Talk to an established Seychelles operator if you’re tempted by all this. I used Seychelles Travel in Bournemouth who were absolutely excellent. You’ll find that a week in this corner of Paradise costs more than two weeks at some God-awful Mediterranean Costa, but the music of a fine reel wailing out 100 yards of backing is so much more tuneful than three choruses of ‘Viva Espania’.

The Seychelles now rate as the world’s best flats fishing destination. Darros, and Poivre, accessed out of Desroches are of the best. Beyond are places of which I shall speak anon. And beyond those places are Seychelles wonders where truly giant bonefish swim in complete ignorance of our wicked flies. More on this expedition, next month.

Bonefishing Basics

Bonefishing requires a modicum of competence with a fly-rod. Reservoir trouters will have no problems at all, but short range stream fishers would do well to spend a few hours on the lawn, perfecting their double haul. Bones can be taken at short range, but a long chuck is required occasionally.

At a pinch, any 8’ – 10’ #7 - #10 weight will do the job, but a purpose-made saltwater fly-rod offers many advantages. I took Thomas & Thomas’ brilliant Vectors #9 for the bones, and #11 for throwing albatross-sized flies at giant trevally, and similarly-inclined bruisers. The Vectors performed magnificently.

Reels really do have to be specialist saltwater models. When Mr. Bone heads for the horizon, anything less than a perfect drag mechanism will fail very quickly. I took the British-made Young’s Sea Venture for the bones, and the mega-quality, American-made, Tibor ‘Riptide’ for the #11 weight outfit. Both were tested outrageously, and both performed perfectly. (See the review section for reports on my Seychelles equipment).

Flats fishing requires some serious preparation. Defence against the ravages of the tropical sun is priority number one. You need a wide-brimmed hat for preference, and a super-lightweight UV protection long-sleeved shirt (Orvis’ Bonefish Scrubbs shirt is the best I know). You need lightweight long trousers, and really good flats wading boots to protect against coral cuts (again, Orvis make the best).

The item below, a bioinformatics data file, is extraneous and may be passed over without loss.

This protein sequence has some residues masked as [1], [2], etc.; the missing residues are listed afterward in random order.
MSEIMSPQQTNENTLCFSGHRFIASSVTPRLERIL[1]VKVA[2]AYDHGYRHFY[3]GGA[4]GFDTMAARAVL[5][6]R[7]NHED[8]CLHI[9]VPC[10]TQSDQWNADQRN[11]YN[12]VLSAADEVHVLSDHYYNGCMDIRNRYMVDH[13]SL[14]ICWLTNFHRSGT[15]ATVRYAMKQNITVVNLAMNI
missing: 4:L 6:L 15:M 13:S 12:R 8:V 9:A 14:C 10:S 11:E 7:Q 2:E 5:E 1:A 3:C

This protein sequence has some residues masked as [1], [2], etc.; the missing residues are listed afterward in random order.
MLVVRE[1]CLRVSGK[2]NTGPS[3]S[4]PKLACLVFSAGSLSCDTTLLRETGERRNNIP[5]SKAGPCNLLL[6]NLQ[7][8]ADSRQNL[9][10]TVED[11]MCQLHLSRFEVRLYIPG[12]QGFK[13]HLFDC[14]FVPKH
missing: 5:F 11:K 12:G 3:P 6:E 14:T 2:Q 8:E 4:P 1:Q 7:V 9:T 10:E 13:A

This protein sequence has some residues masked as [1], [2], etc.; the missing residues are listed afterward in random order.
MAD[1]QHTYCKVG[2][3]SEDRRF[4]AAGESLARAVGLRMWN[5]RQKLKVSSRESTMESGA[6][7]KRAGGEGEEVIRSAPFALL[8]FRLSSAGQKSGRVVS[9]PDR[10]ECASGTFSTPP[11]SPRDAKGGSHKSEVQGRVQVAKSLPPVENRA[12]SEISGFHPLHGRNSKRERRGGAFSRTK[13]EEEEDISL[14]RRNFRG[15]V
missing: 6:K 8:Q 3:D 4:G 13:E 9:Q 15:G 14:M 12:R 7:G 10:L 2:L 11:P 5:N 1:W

Factor 50 sun-screen is mandatory. In spite of my high level of defence, I still managed to loose the skin off the backs of my hands. I intend to buy proper flats ‘skin’ gloves before my next expedition.

Dehydration is a serious problem. Whatever the weight, take at least 4 litres of water for a day on the flats. Better still, take 8 litres. If you’re not peeing regularly throughout the day, you’re not drinking enough. Dehydration can kill, or lead to renal colic: I’ve had that, and trust me, you don’t want it. It’s as close as a man can get to the pain of childbirth. I noticed that smart guides in the Seychelles were carrying back-packs with over the shoulder tubes to large reservoirs of water. I’m going to get one of those. Don’t be tempted by beer and fizzy drinks: you need water to stay hydrated.

The kit you carry

The ubiquitous fly-fishers’ vest is too hot and cumbersome for flats fishing. What you need is a good sized angler’s hip-pack (Patagonia make a good one) which should contain …

Lots and lots of water.
Factor 50 sunscreen.
A box of (say) 40 bonefish flies of various types, sizes, and colours.
A box of (say) 25 poppers and deceivers, for the trevally, etc.
Saltwater-proof long-nosed pliers.
A ‘Leatherman’ type multi-tool.
Extra leaders (say 5 of each) 10 lb., 12 lb., 17 lb.
Flourocarbon tippet materials to suit.
Toothy critter wire leaders in 30 lb b/s.
Hook hone.
Food enough to keep you going.
…… and don’t forget the camera

At base-camp you should have back-up stocks of fly-lines, backing, and the heavier-weight kit you just don’t want to haul around all day.

I hope that helps to get you going, but for better information, and despite what I said earlier, that Bonefishing book by Randall Kaufman, is exactly what you need to set you in the right direction, and make your blood race.

Essential contacts information

Air Seychelles Phone 01293 596691
Website http://www.airseychelles.net/

Seychelles Travel Phone 01202 877330
Email holidays@seychelles-travel.co.uk

Desroches Island Phone 248 229003
Fax 248 229004
Email desroche@seychelles.net


John Olliff-Cooper